Патент USA US2403800код для вставки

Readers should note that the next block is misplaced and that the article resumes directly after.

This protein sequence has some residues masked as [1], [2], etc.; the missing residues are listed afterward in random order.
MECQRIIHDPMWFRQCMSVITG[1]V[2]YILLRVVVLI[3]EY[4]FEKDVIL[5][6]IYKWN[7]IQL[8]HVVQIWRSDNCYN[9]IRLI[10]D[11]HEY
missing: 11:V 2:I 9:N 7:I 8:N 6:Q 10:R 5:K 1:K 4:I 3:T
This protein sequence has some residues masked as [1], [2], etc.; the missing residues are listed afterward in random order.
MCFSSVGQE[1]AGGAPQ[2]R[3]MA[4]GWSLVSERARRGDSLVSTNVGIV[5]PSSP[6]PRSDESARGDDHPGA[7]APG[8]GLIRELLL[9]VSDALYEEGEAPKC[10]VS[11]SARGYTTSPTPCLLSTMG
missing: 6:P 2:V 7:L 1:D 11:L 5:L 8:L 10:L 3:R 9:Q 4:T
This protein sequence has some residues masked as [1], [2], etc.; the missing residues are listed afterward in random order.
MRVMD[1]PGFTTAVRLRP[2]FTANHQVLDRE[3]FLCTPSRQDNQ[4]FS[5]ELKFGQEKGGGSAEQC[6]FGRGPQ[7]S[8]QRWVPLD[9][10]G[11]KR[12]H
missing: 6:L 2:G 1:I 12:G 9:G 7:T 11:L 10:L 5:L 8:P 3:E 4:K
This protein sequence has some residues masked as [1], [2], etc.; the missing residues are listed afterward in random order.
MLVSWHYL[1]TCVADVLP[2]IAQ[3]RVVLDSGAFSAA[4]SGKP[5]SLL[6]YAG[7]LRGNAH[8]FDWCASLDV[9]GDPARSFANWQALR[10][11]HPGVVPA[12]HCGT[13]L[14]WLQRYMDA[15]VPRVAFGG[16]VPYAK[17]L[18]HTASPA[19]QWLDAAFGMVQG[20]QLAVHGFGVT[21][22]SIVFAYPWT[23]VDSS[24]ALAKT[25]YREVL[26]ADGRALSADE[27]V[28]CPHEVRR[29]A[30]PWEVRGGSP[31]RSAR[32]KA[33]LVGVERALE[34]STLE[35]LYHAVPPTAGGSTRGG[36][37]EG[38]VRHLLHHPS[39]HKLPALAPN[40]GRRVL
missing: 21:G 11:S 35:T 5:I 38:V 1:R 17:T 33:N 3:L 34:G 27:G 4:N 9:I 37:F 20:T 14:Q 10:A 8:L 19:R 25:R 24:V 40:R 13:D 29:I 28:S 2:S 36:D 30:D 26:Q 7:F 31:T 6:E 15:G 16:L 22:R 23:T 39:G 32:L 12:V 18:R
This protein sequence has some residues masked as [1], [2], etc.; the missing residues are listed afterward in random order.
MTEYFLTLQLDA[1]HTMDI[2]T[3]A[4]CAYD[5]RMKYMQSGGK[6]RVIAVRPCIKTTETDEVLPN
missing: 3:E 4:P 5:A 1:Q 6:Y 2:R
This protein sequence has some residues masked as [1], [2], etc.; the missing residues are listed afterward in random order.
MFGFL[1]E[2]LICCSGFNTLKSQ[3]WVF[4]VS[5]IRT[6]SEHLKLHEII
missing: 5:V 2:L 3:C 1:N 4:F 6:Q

July 9, 1943- ‘ ‘n ‘ c. N. HoYLER I 2,403,300 - ‘METHQD OF‘AND APPARATUS FOR DRYING‘? MOISTURE ‘IZJIADEN ARTICLES I w Filed Deaf-31, 1941‘ s She'ets-Sheét 1 arm/6 CMT/A/UEO I o ,5 2'0 504M060 wavy/MIN?» I rm: 0v Mill/7E5 ‘3mm. ' July 9, 1946. Q N, HQYLER I 2,403,800 METHOD OF AND APPARATUS FOR DRYING MOISTURE LADEN ARTICLES Filed Dec. 51, 1941 3 Sheets-Sheet 2 JL .5 ~, / 1/ 2/ I g 1 , = r g : l 2a - ‘a I 4,4 . J 5 a ’-’ .’ a 11W 37 a Z f’ 49 I I 7 ,/ 1W 37‘ 45 Al/YTPlM/T 0 I I I l0 20 a0 I 10 ?/Vf/"f/IVUTE I I w 60 - 3nvento; July 9, 1946. c_ N, HOYLER 2,403,800 METHOD OF AND APPARATUS FOR DRYING MOISTURE LADEN ARTICLES Filed Dec. 31, 1941 I ' ' 1 3 Sheets-Sheet 3 ' ' 3mientoi: Cyril N'HOyZer - Patented July 9, 1946 2,403,800 UNITED STATES PATENT OFFICE 2,403,800 METHOD OF AND APPARATUS FOR DRYING MOISTURE LADEN ARTICLES Cyril N. Hoyler, Audubon, N. J., assignor to Radio Corporation of America, a corporation of Dela ware ’ ‘Application December 31, 1941, Serial No. 425,170 18 Claims. (Cl. 34-1‘) 1 2 , identified copending application of Bierwirth. According to Bierwirth’s method, the rayon is placed in a‘ radio frequency fieldand advantage This invention relates to a method of and ap paratus for expelling moisture irom moisture-la den articles and has special reference to the dry is taken of the impedance of the moist cakes to radio frequency energy to effect heating and dry ing of water-laden rayon “cakes,” the present in vention being an improvement upon that dis closed and claimed in thecopending application ing thereof. The heating takes place in a vac uum so that the moisture-can be expelled at a of Rudolph A, Bierwirth, Serial No. 407,619, ?led August 20, 1941, now Patent No. 2,325,652, and assigned to Radio Corporation of America. In the manufacture of rayon, after the thread has been formed, it is wound up into what is known as “cakes” and placed in cloth containers, after which the cakes are thoroughly washed in temperature far below 140° F. Moreover, the cakes are heated uniformly throughout and therefore a thread of higher quality is obtained. Added to these is the very important advantage that the cakes can be dried by the Blerwirth method in about an hour, as compared with 60 to 100 hours required by the previously practiced water to remove the sulphuric acid or other chem ical employed in coagulating the viscose mate 15 method. Now it has been found that, in vacuum drying rial. One of the problems encountered in the of the rayon cakes by radio frequency energy as manufacture of rayon is the drying of the yarn suggested by Bierwirth, the power demands on or thread after it has been through a washing the oscillation generator change considerably. or dyeing process, the rayon absorbing about twice its own weight of water after it is washed. 20 For example, in one arrangement wherein one cake was placed between a pair of electrodes in an evacuated chamber, an input of considerably ations can be carried out. over 1200 watts was required during the first In accordance with the prior art practice, it This water must be removed before further oper thirty minutes or so, while during the last thirty has been customary to pass the cakes through large drying ovens in which they are subjectedto 25 minutes of drying the input dropped to rather low values. Thus, a generator is required which is a stream of heated, dry air. This method pre capable of delivering much more power than is sents several dif?culties. For example, the time actually used during the major portion of the required to dry a cake ranges from about 60 to drying cycle. . 100 hours, and with ovens having a capacity of The primary object of my present invention is even as great as 1000 cakes per hour, it is obvious 30 to provide an improved method of and appara that a great many ovens are required -to handle tus for dryinglmoisture-laden articles, such as the rayon output, which is in the neighborhood rayon cakes, employing the teachings of Bier of over 20,000 lbs. (each dry cake weighing a pound) per hour.‘ Another difficulty which is wirth but utilizing the output of the radio fre quency generator much more ef?ciently, encountered is that considerable care must be ex ercised to prevent the rayon from reaching a More particularly, it is an object of my present temperature in excess of 140° F. since, above that invention to provide an improved method and temperature, the qualities of the thread are im apparatus as aforesaid in which the drying will paired and further manufacturing We sses can- ' take place in a plurality of stages‘ and wherein not be carried out successfully. Still another 40 new or fresh, moisture-laden cakes may be loaded difliculty which is encountered resides in the fact into the apparatus while at the same‘ time un that not only do the outside layers of the cakes loading the dried cakes, thereby making the proc dry ?rst with some attendant shrinking and con sequent tensioning of the threads at the outer layers, but the inner layers of the thread fre quently buckle up and wrinkle as a result of the ess a continuous one. ‘ Another object of my present invention is to '. provide an improved method of and apparatus for drying moisture-laden articles as above set pressure exerted by the tense, outer thread layers, and an increased possibility of tangling of the thread results. Furthermore, in each strand of forth in which the drying may be effected rap idly and in great quantities. In accordance with my present invention, and thread, a skin shrinkage occurs by reason of the 50 in order to provide more uniform loading to the outer surface thereof drying before the, inner portion thereof dries with resultant nonuniform appearance in the strand. The foregoing and other similar di?lculties are overcome by the method disclosed in the above 55 oscillator, I provide an arrangement which in cludes a plurality of operating stations at least one of which is a loading and unloading station, a second of which is an evacuating station, and one or more other ones of which ,are drying sta A 2,408,800 3 tions. These stations are arranged in endless fashion and the cakes loaded at the loading sta tion are carried around through the various sta tions and eventually returned to the first station for unloading the dried cake and loading a new. moisture-laden cake. Suitable means are pro vided for evacuating. at the evacuating stations, the chambers in which the ‘cakes have been de— posited and for thereafter maintaining the vac uum at the successive drying stations.’ As each cake becomes drier, its impedance in creases and it becomes more difficult to get power into the cake. This is equivalent to saying that 4 vacuum pump (not shown) coupled to the charm her through a conduit i3. A cooling coil i5 "within the enclosure I may be connected to a suitable source of cooling ?uid for condensing the mois ture which is expelled from the cakes, the con ~ densed moisture being "withdrawn in any suitable manner, as through the vacuum line ii. The primary electrodes 5 and ‘I are preferably constituted by circular plates, the lower electrode 1 being supported on an insulator i‘l. One or more rayon cakes i8 may be placed between the electrodes 5 and ‘l and a high frequency electric field applied thereto by the oscillator. A pair of the voltage across each cake must be increased secondary electrodes, such as the guard rings II as the moisture is expelled therefrom. For this 15 and 23, are preferably arranged around the pri purpose, I arrange the drying stations so that mary electrodes 5 and 1 external to the container each of the cakes therein constitutes an imped i and are connected in shunt relation with ‘the ance element in one of a plurality of parallel primary electrodes, the secondary electrodes serv related lad circuits which are connected in series ing to help make the field through the cake or with the oscillator, each of the load circuits also 20 cakes i9, as the case may be, more uniform by including a capacitor and each of the capacitors confining the end effects between the primary having a different value such that the appropriate electrodes ii and ‘I to a region well outside of the voltage is applied to each of the cakes at the re cake IS, with a consequent improvement in the spective drying stations. By introducing, at in uniformity of drying. , tervals, a fresh cake of maximum moisture con~ 25 After the vacuum in the enclosure i has reached tent to the load while a dried cake is being re a value of about 28 or 29 inches of mercury, the moved. it is obvious that, as the input require ments to one cake drop, another cake demanding high input is added to the oscillator load. Thus, _ output of the oscillator is connected across the primary electrodes ii and ‘I through the series ca pacitor ii. At a vacuum of about 29 inches of the variation in load on the oscillator can be 30 mercury, the boiling point of water is in the maintained within relatively narrow, predeter neighborhood of 80° F. During the early stages mined limits, and the output thereof used most of drying, the cake i9 will accept considerable ei'liciently. power. As the cake I! becomes drier, its imped The novel features that I consider characteristic ance increases and it becomes more difficult to of my invention are set forth with particularity get power into it. Thus, it is necessary to in in the appended claims. The invention itself, crease the voltage across the cake. This may be however, both as to its organization and method done by tuning the capacitor II as frequently as of operation, together with additional objects and may be found necessary, current through the load advantages thereof, will best be understood from being maintained at a suitable level. , the following description of several embodiments Referring, now, to Figure 3, the curve of which thereof, when read in connection with the accom represents the average of the power input to the panying drawings, in which oscillator taken at various times during the dry Figure 1 is a diagrammatic view of an improved ing process of several individual cakes, it will be arrangement in accordance with one form of my noted that the total energy used wec approxi 45 mately 1.2 kilowatt hours. This includes plate present invention, Figure 2 is a central sectional view of one of grid and other oscillator losses. The curve also the drying chambers formed according to my shows that during the ?rst thirty minutes or so present invention, of drying, the input was considerably above 1200 Figure 3 is a curve showing the oscillator input watts, but during the last thirty minutes of drying 50 for drying a single rayon cake, the input dropped to rather low values. If, now. Figure 4 is a set of curves showing the oscillator fresh cakes could be introduced in the load input requirements per cake for a number of such at the same time that dried cakes were removed cakes, and the total input to the oscillator when at various intervals, so that, as the input require a fresh cake is added at suitably spaced intervals, ments to one cake dropped, another cake de Figure 5 is a central sectional view of a mod 55 manding high input would be added to the oscil i?ed form of drying chamber. lator load, the latter would be kept much more Figure 6 is a fragmentary, sectional view of one constant. The arrangement shown in Figure l form of apparatus which may be employed for is one way of accomplishing this result. maintaining a vacuum in the drying chambers In the system shown in Figure 1, there is pro and for supplying cooling fluid to the condenser 60 vided a rotatable platform or turntable 25 adapted coils therein, and , Figure 7 is a somewhat enlarged, sectional view taken on the plane of the line VII-VII of Fig ure 6. Referring more particularly to the drawings, wherein similar reference characters designate corresponding parts throughout, and‘ more par ticularly, first, to Figure 2, I have shown a suit able enclosure I of dielectric material supported on a base or platform 3 and providing a chamber within which are a pair of spaced, primary elec trodes 5 and 1 connected to the tuned circuit 9 of a suitable oscillator through a variable capacitor i i in series with the tuned circuit 9. The interior of the enclosure i may be evacuated by a. suitable to be rotated by any suitable means, such as a motor 21, in a manner such that any point on the turntable will successively pass a plurality of sta tions I to VI, inclusive, arranged in an endless path. At each of the stations may be located an enclosure i and associated parts, as described above in connection with Figure 2. Let it be assumed that station I represents the loading and unloading station from which a fresh, moisture laden cake is started on its path in the drying cycle, and to which it is subsequently returned when dry, stations II and III constitute evacuat ing stations at which the respective enclosures or chambers l are evacuated, and stations IV, V and VI constitute successive drying stations at which 5 2,403,800 the drying operations take place, in turn. The wet cakes at stations IV, V and VI constitute impedance elements connected in series with their respectively associated capacitors Ila, Nb and I I0, these three series circuits constituting chamber I may be evacuated in a manner shortly to be set forth. The pipes I2 and I4 extend above the closure I 8, as can be seen from Figure 6, and the pipe load circuits for the oscillator and being ar oI.’ closely spaced ports I 2a extending' circum ranged in parallel relation to each other, although each is serially connected to the tuned circuit 9 of the oscillator. In the form of the invention under consideration, each 01' the enclosures I may have united therewith one plate or electrode I2 is formed near its upper end with a plurality i'erentially around it. A sleeve valve 26 which is formed with the same number of internally threaded bosses 28 as there are bosses 24 surrounds the ports I2a and is rotatably mounted on the pipe I2. Each of the bosses 28 is connected to the inlet of a separate one of the condenser coils I5 by a coupling tube 20, the outlet of each coil I5 A1 to Avr, inclusive, of the capacitor H, the plates Ar-Avr moving in unison with their respectively associated enclosures I. The capacitor II may, in being brought outto the top 01' the pipe I4 by a each case, be completed by a cooperating elec 15 tube 22. ‘-trode Brv, Bv, Bvr in each or the load circuits ‘Assuming that one ormore wet cakes I! have 28a, 29b and 290, respectively,'the electrodes BIV, been loaded into one of the chambers I at the By, Bv: being stationary. As the turntable 25 is loading station I, then, as the platform or tum rotated step-by-step at suitable intervals, it is table 25 rotates in the direction of the arrow in .obvious that each chamber I, after being suit 20 Figure 1, the sleeve valves" and 26 will rotate ably‘ evacuated at stations II and III, will ?rst with it in the same direction and the newly loaded reach station IV at which its electrode A will co chamber will soon reach a position where its con operate with the electrode Brv o1’ capacitor I Ia duit I3 will be in communication with the vacuum to apply a predetermined voltage to the cake or line III through the port I Ila. Evacuation'oi' the cakes contained therein. Subsequently, when the 25 air in the chamber will therefore begin and will particular chamber under consideration is moved continue past the stations II and III until the to station V, its electrode A will cooperate with end Y 01' the port Ina will have been reached. the capacitor plate Bv and a higher voltage will At about this time, the condenser plate asso be applied to the cake or cakes therein. Finally, ciated with the particular chamber under con when the same chamber is moved to station VI, 30 sideration (for example, the electrode A!) will 'I ~ its capacitorelectrode A will cooperate with the have come into cooperative relation with the con electrode BVI to cause a still greater voltage to be denser electrode Biv whereby the wet cakes will applied to the cake. Since, however, a fresh become coupled to the oscillator and drying will cake is introduced to station IV from station III begin. Meanwhile, since the condenser coil I5 each time the turntable 25 is advanced one step 35 is coupled to the water inlet pipe I2 through the and the cake or cakes previously at station IV ports I2a. cooling water will flow continuously are advanced to station V, and so on, it is appar therethrough and the water vapor driven out of ent that the load on the oscillator will be main the cakes being dried will be condensed to liquid tained well within certain predetermined limits form and will collect at the bottom of the cham which have been found expedient. 420 ber. As the turntable continues to rotate, the For producing and maintaining a suitable port IUb is eventually reached. This connects the vacuum in each of the chambers I and for supply- - ing cooling fluid to the several coils I5 as the plat form 25 is rotated to carry the several chambers chamber to the vacuum line again for a short pe riod to withdraw the water which has been con densed in the chamber, and this step is repeated 45 around the endless path. a system such as shown at the ports I00 and Illd. Shortly after the cham in Figures 6 and 7 may be employed. This may ber being considered has passed the port IUd, its consist of three concentric, stationary pipes l0. conduit I3 is brought into communication with I2 and ll of which the pipes Ill and I2 are closed the opening or port We and the air inlet pipe 20. at their upper ends by ?uid-tight closures I6 and Air from the atmosphere then rushes into thev I8, respectively, and the pipe I4 is open at its 60 chamber to break the vacuum therein just before upper end. The pipe III is connected to any suit the station I is reached. When the latter station able vacuum pump and is formed, near its upper is reached, the dried cakes are removed and are end, with a plurality of ports IOa, I01), I Do and replaced by wet cakes, and the above described I cycle is repeated. I?d. The port Illa is preferably elongated and may extend from a point X between the stations Instead of rotating the turntable 25 in a coun I and II to a point Y shortly in advance of the terclockwise direction, as shown by the appended arrow in Figure l, the same effect may be pro station IV. The port I?b may be relatively short duced by making the platform 25 stationary and and is located between the stations IV and V. Similarly, the ports IDc and Illd are short and 00 rotating the capacitor electrodes BIV, Bv, and Bvr as a unit in a clockwise direction. This arrange~ are located, respectively, between the stations ment may be preferable wheresuitable couplings V and VI and between the stations VI and I. cannot be made at the various stations (1) to Between the port "id and the station I, the pipe effect and maintain the desired vacuum in each‘ I0 is formed with an opening We in which a tube or pipe 20 is secured with a ?uid-tight connection. 65 of the chambers, and (2) to effect circulation of the water or other cooling medium through the the pipe 20 being brought out to the atmosphere condenser coils I5. In a system wherein the con in any suitable manner. denser plates BIV, Bv and Bvi are rotated, it is ob~ Surrounding the ports IUa to I02 and rotatable vious that each of the stations will become, succes on the pipe I0 is a sleeve valve 22 having a plu rality of internally threaded bosses 24 thereon 70 sively, ?rst a loading and unloading station, then the ?rst evacuating station, then the second evac corresponding in number to the number of sta uating station, and then each of the successive tions I to VI and spaced circumferentially from drying stations in turn, before again becoming a each other on the same angles as are the several loading and unloading station. However, the stations I to VI. Each conduit I3 is connected to overall effect is the same in either case. a separate one of the bosses 24 whereby each 75 The curves C of Figure 4 show the loading re quirements of each individual cake for a plurality of cakes (assuming only one cake is placed in each of the chambers i at one time). It will be noted that each of the individual curves is similar to the curve shown in Figure 3. It will also be noted to cooperate with a separate one of said stations during a predetermined drying interval, and means for bringing each of said elements succes sively into cooperative relation with each of said stations for successive drying intervals. 3. In apparatus for drying moisture-laden arti cles, the combination of a plurality of enclosures The curve D of Figure 4 shows the loading re constituting a plurality of drying chambers each quirements in a system such as that illustrated in adapted to receive at least one article to be Figure l on the basis of a new cake of maximum 10 dried, means for maintaining a vacuum in each moisture content added every twenty minutes. of said chambers, means for simultaneously sup From the curve D, it will be noted that the ratio plying heating energy in at least certain of said of maximum to minimum oscillator input is ap chambers for drying the articles therein, a plu proximately 6 to 5. It follows, therefore, that with rality of control elements for controlling the en a system such as that shown in Figure 1, the oscil 15 ergy supplied to said stations by said second lator may be employed much more emciently than named means, said elements being each adapted when a single cake is dried at one time, and at to cooperate with a separate one of said cham the same time the output of dried cakes can be bers during a predetermined drying interval, and very greatly increased. 0f course, any number means for successively bringing each of said ele of‘ evacuating and drying stations may be em 20 ments into cooperative relation with each of said ployed, the number shown in Figure 1 being used chambers for successive drying intervals. merely for the purpose of illustration. 4. In apparatus for drying moisture-laden arti In Figure 5. I have shown a somewhat different cles and including a loading station, an evacuat form of drying chamber which may be used on ing station and a drying station, the combina the turntable 25 instead of the One shown in Fig 25 tion of means providing a closed chamber adapt ure 2. In the form shown in Figure 5, the enclo~ ed to receive at least one of said articles at said sure may be constituted by a metal base 3i and loading station, means for successively advanc a metal cover 33 fitted together with a cylindrical ing the loaded chamber to said evacuating and glass drum or spacer 35. Two or more gaskets drying stations, means for creating a vacuum I1 may be employed for providing airtight con 30 in said chamber at said evacuating station and nections between the plates 3| and 33 on the one for maintaining the vacuum in said chamber hand, and the drum or cylinder 35 on the other. while said chamber is subsequently at said dry The advantages oifered by this form of chamber ing station, and means for supplying heating en are (1) that a relatively small volume of air would ergy to said chamber at said drying station for have to be evacuated, (2) that each cake would 35 drying said article. be dried under uniform ideal conditions, and (3) 5. In apparatus for drying moisture laden arti that high electrica1 efficiency would be obtained cles and including a loading station, at least one because of the insulation afforded by the glass evacuating station, and a plurality of drying sta cylinder 36. tions, the combination of means providing a 40 Although I have shown and described several closed chamber adapted to receive at least one of forms of my invention, it will be apparent to I said articles at said loading station, means for those skilled in the art that many other mod successively advancing the loaded chamber ?rst iiications thereof, as well as changes in those de to said evacuating station and then to each of scribed, are possible, For example, instead of said drying stations in turn, means for creating providing a, turntable 25, the chambers I may be a vacuum in said chamber at said evacuating sta mounted on an endless conveyor of other suitable tion and for maintaining the vacuum in said form, it being advisable, however, in the interest chamber while said chamber is subsequently at of proper continuity and e?iciency, although not each of said drying stations, means for supplying absolutely necessary, of course, that the various ' heating energy to said chamber at each of said chambers return to their original loading stations drying stations for drying said article, and at the end of the drying operation. Many other means located at each of said drying stations for similar changes will, no doubt, readily suggest controlling the amount of energy delivered by themselves to those skilled in the art. I therefore said last named means at the respective drying desire that my invention shall not be limited ex stations. cept insofar as is made necessary by the spirit 6. The invention set forth in claim 5 charac of the appended claims. terized in that said loading, evacuating and dry I claim as my invention: ing stations are arranged in endless formation 1. In apparatus for drying moisture-laden ar whereby said chamber is returned to said loading ticles, the combination of means providing a plu station from the last of said drying stations for rality of drying stations, means for supplying unloading of the dried article and loading of an heating energy to each of said stations for dry other moisture-laden article. ing the articles, variably effective means for con 7. In apparatus for drying moisture-laden arti trolling the energy supplied to said stations by said cles and including a loading station, at least one second named means, and means for bringing said evacuating station and a plurality of drying sta variably effective means successively into cooper 65 tions all arranged in endless formation, the com ative relation with each of said stations whereby bination of means providing a closed chamber to control the energy delivered at said stations. at each of said stations, means for advancing said 2. In apparatus for drying moisture-laden ar chambers in an endless path past said stations ticles, the combination of means providing a plu whereby each of said chambers is broug- t, in rality of drying stations, means for simultaneously 70 succession, first from said loading station to said supplying heating energy to each of said stations evacuating station, then from said evacuating for drying the articles, a plurality of variably ef station to each of said drying stations in turn. fective control elements for controlling the en and ?nally from the last oi.’ said drying stations ergy supplied to said stations by said second back to said loading station, said chambers each named means, said elements being each adapted TI being adapted to have a dried article therein ex that, for drying a single cake, the ratio of maxi mum to minimum oscillator input is about 3 to 1. 2,408,000 changed for a moisture-laden article when at said loading station, means for creating a vacu 10 the value of the reactance device connected to any one of said chambers at any particular time. um in each of said chambers while at said evacu 12. In electrical apparatus for drying mois ating station and for thereafter maintaining the ture-laden articles, the combination with a high frequency oscillation generator including a tuned circuit of a plurality of parallel-related, movable load circuits selectively coupled in series with said tuned circuit, each of said load circuits in cluding a reactance element and being adapted vacuum therein while said chambers are subse quently at each of said drying stations, means for simultaneously supplying heating energy to all the chambers at said drying stations for heat ing the respective articles therein, and means lo cated at each of said drying stations for con 10 . to receive in series with its reactance element a trolling the amount of energy delivered by said variable impedance element having a different last named means at the respective drying sta impedance than the impedance of any other of tions. said load circuits, said impedance elements each 8. The invention set forth in claim 7 charac consisting of at least one of the articles being terized in that the effectiveness of said control 15 dried, and said reactance elements being of dif means is different at each of said drying sta ferent values to couple predetermined high fre tions. quency power to each of said impedance ele 9. In electrical drying apparatus for drying ments in accordance with the relative positions moisture-laden articles, said apparatus including of said articles. ' a loading station, at least one evacuating station 20 13. The invention'set forth in claim 12 char and a plurality of drying stations, the combina acterized in that the articles adapted to be re tion of means providing a chamber adapted to ceived in and constituting the impedance ele receive at least one of said articles at said load ments of each of said load circuits have different ing station, a pair of cooperative electrodes in ‘moisture contents than the articles of any other said chamber between which said article is adapt 2.5 of said load circuits, the values of said reactance ed to be disposed, means for successively ad elements corresponding to the moisture content vancing the loaded chamber ?rst to said evacuat of their respectively associated articles. ing station and then to each of said drying sta 14. In electrical apparatus for drying mois tions in turn, means for creating a vacuum in ture-laden articles, the combination with a high said chamber at said evacuating station and for 30 frequency oscillation generator including a tuned ' maintaining the vacuum in said chamber while circuit of a plurality of parallel-related, movable said chamber is subsequently at each of said dry load circuits selectively coupled in series with ing stations, a source of high frequency electrical said tuned circuit, each of said load circuits be energy, and means for coupling said source to‘ ing adapted to receive therein atleast one of said ' said electrodes at each of said drying stations, articles in a different state of dryness than an said means including a plurality of reactance ele article of another of said load circuits and in ments in circuit with said source, each of said cluding a serially connected variable reactance reactance elements being of different value and element, and means for transferring each of said each being effective to couple said source to said articles successively from one of said load cir electrodes at a separate one of said drying sta 40 cuits to another, each of said reactance elements tions. having a different value whereby to couple differ 10. The invention set forth in claim 9 char ent predetermined high frequency power to each acterized in that said reactance elements are con of said articles in accordance with the relative stituted by capacitors, and characterized further positions thereof. in that each of said capacitors has a different 45 15. In electrical apparatus for drying mois value corresponding to the moisture content of ture-laden articles, the combination with a high the article being dried when it reaches the re frequency oscillation generator including a tuned spectively associated drying station of each of circuit of a plurality of parallel-related load cir said capacitors. 50 cuits connected in series with said tuned circuit, 11. In electrical drying apparatus for drying moisture-laden articles, said apparatus including said load circuits each being adapted to receive therein at least one of said articles in a different a, plurality of drying stations, the combination state of dryness than an article of any other of or means providing a plurality of chambers, one said load circuits, and means including variable at each of said drying stations, and each adapted 55 reactance elements for altering the voltages ap to contain at least one article to be dried, a pair plied by said generator across each of said arti of cooperative electrodes in each of said cham cles in correspondence with the moisture con bers between which the respective articles are tent therein. adapted to be disposed, means for maintaining a 16. In electrical apparatus for drying mois vacuum in each of said chambers at each of said 60 ture-laden articles, the combination of a high ‘frequency oscillation generator, a plurality of drying stations, 9. source of high frequency elec~ trical energy, a plurality of coupling circuits each parallel load circuits coupled in series with said including a reactance device and each coupling generator and each adapted to receive therein at least one of said articles in a different state of said source to a separate pair of said electrodes, said reactance devices each including a pair of 65 dryness than an article of any other of said load relatively movable elements one of which is unit circuits, and means for periodically varying the coupling between said generotor and said load ed with its associated chamber and the other of circuits in accordance with the moisture contents which is connected to said source, and said re actance devices being of different value whereby of said articles at predetermined times whereby the energy supplied to said respective articles is 70 to maintain the power load on said generator, dependent upon the particular reactance device within certain predetermined limits. coupled thereto, and means for effecting relative 17.111 electrical apparatus for drying mois movement between said chambers and said ture-laden articles, the combination of a pair of primary electrodes disposed in spacedv relation source whereby to effect relative movement be tween said respective elements and thereby alter 75 to each other and adapted to receive at least one 2,4os,soo 11 of said articles therebetween, a pair of second ary electrodes surrounding said primary elec trodes and connected in shunt relation to said primary electrodes, and means for coupling both said pairs of electrodes to a source of alternat ing electrical energy, the dielectric losses in said article resulting from the electric field set up by said source between said primary electrodes serv ing to heat said article su?iciently to.expel the moisture therefrom, and said secondary elec trodes serving to provide a substantially uniiorm electric iield between said primary electrodes. 18. In the method 0! drying moisture-laden articles by subjecting said articles to an electric field of high frequency, the steps which comprise simultaneously subjecting a plurality of said ar ticles, each with a di?erent moisture content, to, said electric ?eld, each at a different station and at a di?erent voltage, the article with the great- ' 12 est moisture content being subjected to the low ‘ est voltage at the ?rst of said stations, the ar ticle with the lowest moisture content being sub Jected to the highest voltage at the last of said stations, and the articles oi progressively decreas ing moisture between said first named article and said last named article being subjected, respec tively. to progressively increasing voltages at successive stations intermediate said ?rst named station and said second named station, periodi cally removing said second named article from said second named station when said latter ar ticle is dry, simultaneously advancing each of the remaining articles to stations or successively higher voltages, and simultaneously introducing to said first named station a fresh article of max imum moisture content. » CYRIL N. HOYLER.